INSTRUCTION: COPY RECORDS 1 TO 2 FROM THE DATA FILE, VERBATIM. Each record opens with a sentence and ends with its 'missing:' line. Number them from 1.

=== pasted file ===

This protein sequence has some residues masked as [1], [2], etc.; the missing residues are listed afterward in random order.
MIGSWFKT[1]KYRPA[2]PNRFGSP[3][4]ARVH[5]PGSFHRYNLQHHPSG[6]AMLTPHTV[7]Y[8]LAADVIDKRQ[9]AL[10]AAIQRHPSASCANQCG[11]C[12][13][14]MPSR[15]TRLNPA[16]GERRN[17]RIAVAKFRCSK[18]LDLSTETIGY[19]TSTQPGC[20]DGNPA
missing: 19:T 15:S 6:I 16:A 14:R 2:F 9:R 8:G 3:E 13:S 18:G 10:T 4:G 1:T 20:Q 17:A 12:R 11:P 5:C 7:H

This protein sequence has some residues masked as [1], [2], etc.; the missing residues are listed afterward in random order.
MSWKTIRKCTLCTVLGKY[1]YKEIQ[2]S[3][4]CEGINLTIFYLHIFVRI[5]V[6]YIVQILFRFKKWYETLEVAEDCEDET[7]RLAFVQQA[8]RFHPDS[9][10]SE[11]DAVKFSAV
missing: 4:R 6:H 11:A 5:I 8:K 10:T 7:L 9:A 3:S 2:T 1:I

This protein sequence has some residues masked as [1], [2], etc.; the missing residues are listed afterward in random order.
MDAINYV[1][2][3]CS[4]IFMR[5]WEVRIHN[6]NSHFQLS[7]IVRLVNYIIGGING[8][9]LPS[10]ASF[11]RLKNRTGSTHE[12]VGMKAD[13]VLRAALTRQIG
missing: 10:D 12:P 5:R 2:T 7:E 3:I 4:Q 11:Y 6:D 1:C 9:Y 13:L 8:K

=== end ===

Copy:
This protein sequence has some residues masked as [1], [2], etc.; the missing residues are listed afterward in random order.
MIGSWFKT[1]KYRPA[2]PNRFGSP[3][4]ARVH[5]PGSFHRYNLQHHPSG[6]AMLTPHTV[7]Y[8]LAADVIDKRQ[9]AL[10]AAIQRHPSASCANQCG[11]C[12][13][14]MPSR[15]TRLNPA[16]GERRN[17]RIAVAKFRCSK[18]LDLSTETIGY[19]TSTQPGC[20]DGNPA
missing: 19:T 15:S 6:I 16:A 14:R 2:F 9:R 8:G 3:E 13:S 18:G 10:T 4:G 1:T 20:Q 17:A 12:R 11:P 5:C 7:H

This protein sequence has some residues masked as [1], [2], etc.; the missing residues are listed afterward in random order.
MSWKTIRKCTLCTVLGKY[1]YKEIQ[2]S[3][4]CEGINLTIFYLHIFVRI[5]V[6]YIVQILFRFKKWYETLEVAEDCEDET[7]RLAFVQQA[8]RFHPDS[9][10]SE[11]DAVKFSAV
missing: 4:R 6:H 11:A 5:I 8:K 10:T 7:L 9:A 3:S 2:T 1:I